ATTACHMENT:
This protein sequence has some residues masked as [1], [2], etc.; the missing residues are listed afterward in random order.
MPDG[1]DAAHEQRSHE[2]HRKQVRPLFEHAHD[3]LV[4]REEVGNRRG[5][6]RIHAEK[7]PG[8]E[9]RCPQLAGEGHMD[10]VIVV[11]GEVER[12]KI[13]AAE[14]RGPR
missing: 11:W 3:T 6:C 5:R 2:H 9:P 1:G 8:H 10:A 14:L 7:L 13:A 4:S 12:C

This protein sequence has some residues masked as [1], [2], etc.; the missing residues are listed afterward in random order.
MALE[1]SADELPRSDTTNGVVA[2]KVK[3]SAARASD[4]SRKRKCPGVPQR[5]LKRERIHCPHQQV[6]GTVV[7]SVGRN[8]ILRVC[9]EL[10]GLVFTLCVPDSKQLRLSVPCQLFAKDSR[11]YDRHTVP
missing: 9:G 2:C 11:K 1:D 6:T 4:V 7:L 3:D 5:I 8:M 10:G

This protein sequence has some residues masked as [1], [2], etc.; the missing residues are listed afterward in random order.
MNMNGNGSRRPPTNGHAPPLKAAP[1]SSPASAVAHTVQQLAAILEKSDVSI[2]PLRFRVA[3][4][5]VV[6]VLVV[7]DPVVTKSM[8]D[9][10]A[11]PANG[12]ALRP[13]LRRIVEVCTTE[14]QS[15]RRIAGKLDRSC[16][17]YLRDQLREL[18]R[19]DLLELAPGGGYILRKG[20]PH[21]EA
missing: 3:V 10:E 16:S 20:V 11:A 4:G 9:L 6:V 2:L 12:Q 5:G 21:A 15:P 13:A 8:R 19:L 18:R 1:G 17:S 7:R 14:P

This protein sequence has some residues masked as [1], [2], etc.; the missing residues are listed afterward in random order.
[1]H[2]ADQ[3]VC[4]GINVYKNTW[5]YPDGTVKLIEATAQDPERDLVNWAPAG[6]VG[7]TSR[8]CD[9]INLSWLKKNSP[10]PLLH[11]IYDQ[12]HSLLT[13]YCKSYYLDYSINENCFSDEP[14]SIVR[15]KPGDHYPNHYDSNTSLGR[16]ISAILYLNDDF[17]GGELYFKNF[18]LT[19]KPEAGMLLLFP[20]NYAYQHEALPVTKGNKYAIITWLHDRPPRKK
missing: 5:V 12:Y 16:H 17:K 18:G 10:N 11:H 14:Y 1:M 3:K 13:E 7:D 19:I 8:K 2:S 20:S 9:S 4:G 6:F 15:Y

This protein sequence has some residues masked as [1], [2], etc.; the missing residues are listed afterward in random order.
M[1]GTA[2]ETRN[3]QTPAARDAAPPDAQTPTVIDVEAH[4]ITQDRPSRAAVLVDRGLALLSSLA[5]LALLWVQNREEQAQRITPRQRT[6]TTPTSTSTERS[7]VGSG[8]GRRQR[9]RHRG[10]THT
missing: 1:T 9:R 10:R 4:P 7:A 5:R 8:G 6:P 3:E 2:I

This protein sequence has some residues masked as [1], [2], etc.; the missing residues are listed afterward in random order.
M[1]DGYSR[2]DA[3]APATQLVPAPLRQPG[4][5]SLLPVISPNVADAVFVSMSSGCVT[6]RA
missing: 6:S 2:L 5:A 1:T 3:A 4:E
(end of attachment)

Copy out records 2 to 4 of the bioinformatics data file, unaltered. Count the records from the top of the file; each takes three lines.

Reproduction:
This protein sequence has some residues masked as [1], [2], etc.; the missing residues are listed afterward in random order.
MALE[1]SADELPRSDTTNGVVA[2]KVK[3]SAARASD[4]SRKRKCPGVPQR[5]LKRERIHCPHQQV[6]GTVV[7]SVGRN[8]ILRVC[9]EL[10]GLVFTLCVPDSKQLRLSVPCQLFAKDSR[11]YDRHTVP
missing: 9:G 2:C 11:K 1:D 6:T 4:V 7:L 3:D 5:I 8:M 10:G

This protein sequence has some residues masked as [1], [2], etc.; the missing residues are listed afterward in random order.
MNMNGNGSRRPPTNGHAPPLKAAP[1]SSPASAVAHTVQQLAAILEKSDVSI[2]PLRFRVA[3][4][5]VV[6]VLVV[7]DPVVTKSM[8]D[9][10]A[11]PANG[12]ALRP[13]LRRIVEVCTTE[14]QS[15]RRIAGKLDRSC[16][17]YLRDQLREL[18]R[19]DLLELAPGGGYILRKG[20]PH[21]EA
missing: 3:V 10:E 16:S 20:V 11:A 4:G 9:L 6:V 2:L 12:Q 5:G 21:A 15:P 13:A 8:R 19:L 18:R 1:G 17:S 7:R 14:P

This protein sequence has some residues masked as [1], [2], etc.; the missing residues are listed afterward in random order.
[1]H[2]ADQ[3]VC[4]GINVYKNTW[5]YPDGTVKLIEATAQDPERDLVNWAPAG[6]VG[7]TSR[8]CD[9]INLSWLKKNSP[10]PLLH[11]IYDQ[12]HSLLT[13]YCKSYYLDYSINENCFSDEP[14]SIVR[15]KPGDHYPNHYDSNTSLGR[16]ISAILYLNDDF[17]GGELYFKNF[18]LT[19]KPEAGMLLLFP[20]NYAYQHEALPVTKGNKYAIITWLHDRPPRKK
missing: 5:V 12:Y 16:H 17:K 18:G 10:N 11:H 14:Y 1:M 3:K 13:E 7:D 19:I 8:K 2:S 20:S 9:S 4:G 6:F 15:Y